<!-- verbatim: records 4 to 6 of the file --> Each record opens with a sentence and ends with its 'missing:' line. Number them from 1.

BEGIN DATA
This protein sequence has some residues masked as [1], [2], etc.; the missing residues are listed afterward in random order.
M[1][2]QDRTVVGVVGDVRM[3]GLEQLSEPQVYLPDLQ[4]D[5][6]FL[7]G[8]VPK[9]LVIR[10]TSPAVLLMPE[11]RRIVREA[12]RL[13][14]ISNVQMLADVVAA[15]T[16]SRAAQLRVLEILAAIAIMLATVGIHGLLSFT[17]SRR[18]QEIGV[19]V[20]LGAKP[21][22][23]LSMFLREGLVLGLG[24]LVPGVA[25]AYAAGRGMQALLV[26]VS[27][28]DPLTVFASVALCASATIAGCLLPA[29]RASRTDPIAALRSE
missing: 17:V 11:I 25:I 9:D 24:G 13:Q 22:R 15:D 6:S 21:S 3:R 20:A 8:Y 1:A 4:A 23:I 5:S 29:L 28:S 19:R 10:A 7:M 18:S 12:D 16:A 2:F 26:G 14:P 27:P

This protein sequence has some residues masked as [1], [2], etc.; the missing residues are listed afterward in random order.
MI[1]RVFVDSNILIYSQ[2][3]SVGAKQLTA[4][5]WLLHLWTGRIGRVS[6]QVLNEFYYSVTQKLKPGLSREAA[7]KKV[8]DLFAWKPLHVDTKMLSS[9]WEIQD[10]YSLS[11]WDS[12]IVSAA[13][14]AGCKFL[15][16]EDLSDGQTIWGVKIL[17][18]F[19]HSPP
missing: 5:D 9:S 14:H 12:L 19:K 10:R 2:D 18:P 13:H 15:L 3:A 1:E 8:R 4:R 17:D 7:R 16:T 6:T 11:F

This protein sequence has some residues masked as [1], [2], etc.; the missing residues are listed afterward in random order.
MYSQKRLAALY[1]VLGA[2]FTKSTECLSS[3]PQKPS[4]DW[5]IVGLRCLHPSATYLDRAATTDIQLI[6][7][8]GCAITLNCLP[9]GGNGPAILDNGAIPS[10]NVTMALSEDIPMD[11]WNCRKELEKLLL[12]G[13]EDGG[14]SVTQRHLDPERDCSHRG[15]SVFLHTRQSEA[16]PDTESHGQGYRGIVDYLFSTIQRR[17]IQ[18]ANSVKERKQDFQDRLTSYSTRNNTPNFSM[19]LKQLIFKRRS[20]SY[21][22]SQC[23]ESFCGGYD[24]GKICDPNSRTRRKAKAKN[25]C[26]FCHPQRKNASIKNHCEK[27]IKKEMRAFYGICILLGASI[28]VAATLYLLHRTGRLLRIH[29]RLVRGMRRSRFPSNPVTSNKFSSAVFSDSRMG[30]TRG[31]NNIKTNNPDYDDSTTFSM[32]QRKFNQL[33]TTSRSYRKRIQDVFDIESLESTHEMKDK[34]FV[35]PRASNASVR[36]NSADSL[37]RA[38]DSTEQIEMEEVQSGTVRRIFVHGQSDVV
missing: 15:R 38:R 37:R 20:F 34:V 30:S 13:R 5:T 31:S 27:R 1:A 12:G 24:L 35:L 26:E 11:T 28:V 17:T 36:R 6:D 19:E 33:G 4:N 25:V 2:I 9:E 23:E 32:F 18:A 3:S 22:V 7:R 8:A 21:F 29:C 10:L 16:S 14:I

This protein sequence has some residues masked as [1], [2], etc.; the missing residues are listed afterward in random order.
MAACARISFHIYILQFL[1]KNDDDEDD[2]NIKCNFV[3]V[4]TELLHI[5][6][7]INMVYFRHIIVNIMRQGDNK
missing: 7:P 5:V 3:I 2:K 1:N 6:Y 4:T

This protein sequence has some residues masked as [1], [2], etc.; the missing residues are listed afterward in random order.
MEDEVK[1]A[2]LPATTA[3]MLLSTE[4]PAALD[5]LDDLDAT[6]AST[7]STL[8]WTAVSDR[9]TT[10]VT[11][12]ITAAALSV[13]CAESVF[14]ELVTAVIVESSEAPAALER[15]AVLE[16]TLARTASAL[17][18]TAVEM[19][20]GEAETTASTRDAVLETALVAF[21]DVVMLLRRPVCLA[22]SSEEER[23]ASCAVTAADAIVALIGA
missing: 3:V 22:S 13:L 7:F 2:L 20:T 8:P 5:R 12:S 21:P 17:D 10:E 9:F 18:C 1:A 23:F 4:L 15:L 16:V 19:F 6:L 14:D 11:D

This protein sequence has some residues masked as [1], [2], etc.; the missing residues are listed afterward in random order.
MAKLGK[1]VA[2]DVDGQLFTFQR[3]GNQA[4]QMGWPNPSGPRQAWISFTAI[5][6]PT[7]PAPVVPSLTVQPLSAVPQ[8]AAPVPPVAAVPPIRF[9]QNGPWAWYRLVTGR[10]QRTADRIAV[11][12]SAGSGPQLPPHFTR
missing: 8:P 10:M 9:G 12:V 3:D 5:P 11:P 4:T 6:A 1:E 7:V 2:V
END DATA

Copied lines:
This protein sequence has some residues masked as [1], [2], etc.; the missing residues are listed afterward in random order.
MAACARISFHIYILQFL[1]KNDDDEDD[2]NIKCNFV[3]V[4]TELLHI[5][6][7]INMVYFRHIIVNIMRQGDNK
missing: 7:P 5:V 3:I 2:K 1:N 6:Y 4:T

This protein sequence has some residues masked as [1], [2], etc.; the missing residues are listed afterward in random order.
MEDEVK[1]A[2]LPATTA[3]MLLSTE[4]PAALD[5]LDDLDAT[6]AST[7]STL[8]WTAVSDR[9]TT[10]VT[11][12]ITAAALSV[13]CAESVF[14]ELVTAVIVESSEAPAALER[15]AVLE[16]TLARTASAL[17][18]TAVEM[19][20]GEAETTASTRDAVLETALVAF[21]DVVMLLRRPVCLA[22]SSEEER[23]ASCAVTAADAIVALIGA
missing: 3:V 22:S 13:L 7:F 2:L 20:T 8:P 5:R 12:S 21:P 17:D 10:E 9:F 18:C 1:A 23:F 4:L 15:L 16:V 19:F 6:L 14:D 11:D

This protein sequence has some residues masked as [1], [2], etc.; the missing residues are listed afterward in random order.
MAKLGK[1]VA[2]DVDGQLFTFQR[3]GNQA[4]QMGWPNPSGPRQAWISFTAI[5][6]PT[7]PAPVVPSLTVQPLSAVPQ[8]AAPVPPVAAVPPIRF[9]QNGPWAWYRLVTGR[10]QRTADRIAV[11][12]SAGSGPQLPPHFTR
missing: 8:P 10:M 9:G 12:V 3:D 5:P 11:P 4:T 6:A 1:E 7:V 2:V